When you learn how to make half square triangles (hst’s) you will find that there are many ways of doing this. I have listed four of them in this half square triangle tutorial, beginning with the most basic method and progressing through three more ways that make more hst’s each time.

The first point to note is that because you are cutting squares to make these half square triangles, you need to begin with larger squares to allow for the additional seam allowance no matter which method you use.

### Half square triangle tutorial – method one

The most basic method is to cut two squares in half along one of the diagonals and then sew two triangles from different fabrics back together again using a 1/4″ seam along the long edge. Press the seam allowance towards the darker fabric and trim the corners where the triangle tips stick out.

You will need to begin with 2.7/8″ squares to give you 2.1/2″ half square triangle units. These in turn will give you 2″ finished size squares within the quilt.

### Half square triangle – method two

This method is the one that I use most frequently. You can use chain sewing and make lots of them at a time. Again you need to begin with a pair of 2.7/8″ squares. Place them with right sides together and mark a line along the diagonal. Sew a 1/4″ seam either side of the marked line and cut along the line. You will be left with two triangles each with a seam along the bottom. These open up to form two half square triangles which are 2.1/2″ squares.

Apart from speed, this method also has the advantage that you are sewing the diagonal (bias) edge before you cut it, so you reduce the chance of the fabric stretching along the bias.

### Half square triangle tutorial – method three

In the third method you can make four half square triangles at a time. Cut two 4.1/4″ squares and place them with right sides together. Sew a 1/4″ seam all round the edge of the square. Cut along both diagonals to create four sections. Each one of these will open up to form a half square triangle which is a 2.1/2″ square.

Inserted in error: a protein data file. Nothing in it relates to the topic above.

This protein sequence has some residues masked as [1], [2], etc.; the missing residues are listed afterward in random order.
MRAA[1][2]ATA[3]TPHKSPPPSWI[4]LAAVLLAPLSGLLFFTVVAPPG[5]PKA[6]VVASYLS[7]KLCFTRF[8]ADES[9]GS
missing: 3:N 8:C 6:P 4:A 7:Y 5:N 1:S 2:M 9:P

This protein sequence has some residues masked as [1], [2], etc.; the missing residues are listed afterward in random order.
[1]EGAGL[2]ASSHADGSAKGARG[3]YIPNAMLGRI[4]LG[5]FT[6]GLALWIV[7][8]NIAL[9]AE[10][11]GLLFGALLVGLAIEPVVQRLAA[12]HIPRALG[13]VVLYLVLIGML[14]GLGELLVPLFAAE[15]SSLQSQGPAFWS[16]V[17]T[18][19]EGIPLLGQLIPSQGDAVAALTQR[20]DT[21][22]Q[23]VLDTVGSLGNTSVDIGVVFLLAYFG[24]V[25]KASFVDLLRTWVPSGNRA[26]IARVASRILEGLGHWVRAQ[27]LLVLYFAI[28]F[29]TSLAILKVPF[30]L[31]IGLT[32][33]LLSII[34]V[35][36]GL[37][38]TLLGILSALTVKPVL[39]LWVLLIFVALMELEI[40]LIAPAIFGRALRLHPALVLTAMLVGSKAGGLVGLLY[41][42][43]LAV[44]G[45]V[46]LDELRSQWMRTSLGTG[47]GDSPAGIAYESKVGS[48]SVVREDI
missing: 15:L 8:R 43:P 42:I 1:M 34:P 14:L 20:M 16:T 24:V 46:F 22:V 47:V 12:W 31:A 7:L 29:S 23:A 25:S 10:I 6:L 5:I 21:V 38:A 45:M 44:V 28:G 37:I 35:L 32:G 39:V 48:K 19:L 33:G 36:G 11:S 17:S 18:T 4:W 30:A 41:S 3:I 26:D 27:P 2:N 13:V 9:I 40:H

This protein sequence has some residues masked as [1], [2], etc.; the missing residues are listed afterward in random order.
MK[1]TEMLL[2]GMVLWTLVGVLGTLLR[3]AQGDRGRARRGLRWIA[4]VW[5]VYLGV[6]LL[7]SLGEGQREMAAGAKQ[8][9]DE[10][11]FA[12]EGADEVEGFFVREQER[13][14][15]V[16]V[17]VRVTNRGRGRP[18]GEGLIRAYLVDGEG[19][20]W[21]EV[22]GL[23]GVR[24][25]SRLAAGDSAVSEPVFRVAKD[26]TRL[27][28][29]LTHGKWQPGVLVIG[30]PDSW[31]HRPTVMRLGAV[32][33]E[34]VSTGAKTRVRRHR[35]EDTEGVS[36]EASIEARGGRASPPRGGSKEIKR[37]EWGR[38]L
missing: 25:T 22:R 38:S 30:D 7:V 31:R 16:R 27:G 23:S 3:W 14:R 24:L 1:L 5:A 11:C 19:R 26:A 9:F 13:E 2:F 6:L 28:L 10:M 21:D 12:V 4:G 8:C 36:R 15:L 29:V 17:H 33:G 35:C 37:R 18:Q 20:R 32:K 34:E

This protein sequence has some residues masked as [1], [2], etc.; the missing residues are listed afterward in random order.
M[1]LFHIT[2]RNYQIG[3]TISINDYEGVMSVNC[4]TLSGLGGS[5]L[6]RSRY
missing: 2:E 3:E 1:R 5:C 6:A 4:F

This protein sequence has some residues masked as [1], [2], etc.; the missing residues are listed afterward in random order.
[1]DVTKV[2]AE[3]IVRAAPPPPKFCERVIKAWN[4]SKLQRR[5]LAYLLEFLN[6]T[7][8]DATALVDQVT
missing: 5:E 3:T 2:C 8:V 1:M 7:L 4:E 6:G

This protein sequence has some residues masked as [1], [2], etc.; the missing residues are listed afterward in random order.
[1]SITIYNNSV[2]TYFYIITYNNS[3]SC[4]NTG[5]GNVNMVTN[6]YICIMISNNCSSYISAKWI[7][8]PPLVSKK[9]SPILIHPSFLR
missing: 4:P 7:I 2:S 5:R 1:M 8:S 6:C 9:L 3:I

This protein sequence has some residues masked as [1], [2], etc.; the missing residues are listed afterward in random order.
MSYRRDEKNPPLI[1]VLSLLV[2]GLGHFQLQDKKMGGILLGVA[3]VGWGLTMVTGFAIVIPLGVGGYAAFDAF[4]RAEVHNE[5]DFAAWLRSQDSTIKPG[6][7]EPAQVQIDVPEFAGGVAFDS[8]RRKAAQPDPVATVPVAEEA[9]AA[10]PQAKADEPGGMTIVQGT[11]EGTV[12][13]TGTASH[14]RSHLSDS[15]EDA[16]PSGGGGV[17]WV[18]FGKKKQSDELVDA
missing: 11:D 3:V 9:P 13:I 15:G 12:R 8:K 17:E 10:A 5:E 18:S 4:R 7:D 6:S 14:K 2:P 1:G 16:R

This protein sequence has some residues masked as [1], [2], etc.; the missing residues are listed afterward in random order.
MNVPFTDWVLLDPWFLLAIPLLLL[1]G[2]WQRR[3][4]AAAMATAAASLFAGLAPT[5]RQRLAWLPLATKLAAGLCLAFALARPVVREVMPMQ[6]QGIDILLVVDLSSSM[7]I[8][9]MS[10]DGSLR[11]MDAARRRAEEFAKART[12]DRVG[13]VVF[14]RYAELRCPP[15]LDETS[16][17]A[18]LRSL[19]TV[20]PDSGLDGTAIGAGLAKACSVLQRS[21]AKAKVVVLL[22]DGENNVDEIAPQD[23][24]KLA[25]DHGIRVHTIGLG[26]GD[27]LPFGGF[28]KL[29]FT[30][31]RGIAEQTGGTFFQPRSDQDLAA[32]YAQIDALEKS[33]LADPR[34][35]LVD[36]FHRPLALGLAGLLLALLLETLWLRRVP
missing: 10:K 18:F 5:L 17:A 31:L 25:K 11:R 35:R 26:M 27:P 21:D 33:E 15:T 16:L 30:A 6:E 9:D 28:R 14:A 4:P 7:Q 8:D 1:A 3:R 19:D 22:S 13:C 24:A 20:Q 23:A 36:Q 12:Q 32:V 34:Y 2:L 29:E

This is a very simple method and I’m not sure why I don’t use it more often.

### Half square triangle tutorial – method four

The fourth method steps the quantity up again – this time you can make eight half square triangles at one go. Cut two 6″ squares and place them with right sides together. Mark a line along both diagonals and sew a 1/4″ seam either side of both of these lines – so that’s four seams that you need to sew.

Cut along each marked line on the two diagonals. In addition, cut the square down the middle both horizontally and vertically.

You will now have cut the squares into eight sections. Each one of these will open up into a half square triangle unit which is 2.1/2″ square.

So there you have it – four methods for making half square triangles. I suspect that I have only scratched the surface here and that there are probably many more methods around, but these ones are all simple to use.

Here’s the video:

Hi Rose – I was wondering, on all of these methods for half square triangles, you say the result will be a 2.5 inch half square triangle square. Is there any wiggle room here? That is, will they need squaring up to be 2.5 inches or do they come out exact every time? Personally, I like a little wiggle room in case I don’t sew an accurate seam. 🙂

Thank you.

Hi Kathleen. The measurements that I have given should give a 2.1/2″ square exactly. I know what you mean about needing wiggle room, but I find that I need to make so many half square triangles that I don’t want to spend extra time trimming. You would need to add a little to all my measurements to give yourself a bit of leeway.

Thanks so much for posting all of these techniques together, along with the dimensions! I’ve been looking for notes on dimensions, so these are quite handy.

One observation about the third technique: If the original square pieces of fabric are cut along the fabric grain, the third technique will result in finished pieces whose outer edges are cut along the bias (meaning, if using this method, then handle the finished pieces carefully when piecing and pressing so as not to distort the shape).

Thanks for that comment, Wendy. Very valid point.

I have the Easy Angle ruler, but I find it is a wee bit neat and too small at times. I have now opted for the Magic 8 method, starting with a 6 inch square. I have found that I need to tidy each half-square down to the correct size, but boy is it accurate!

Thanks for those comments. I have never used the Easy Angle ruler and I’m sure other quilters will be interested to hear your view.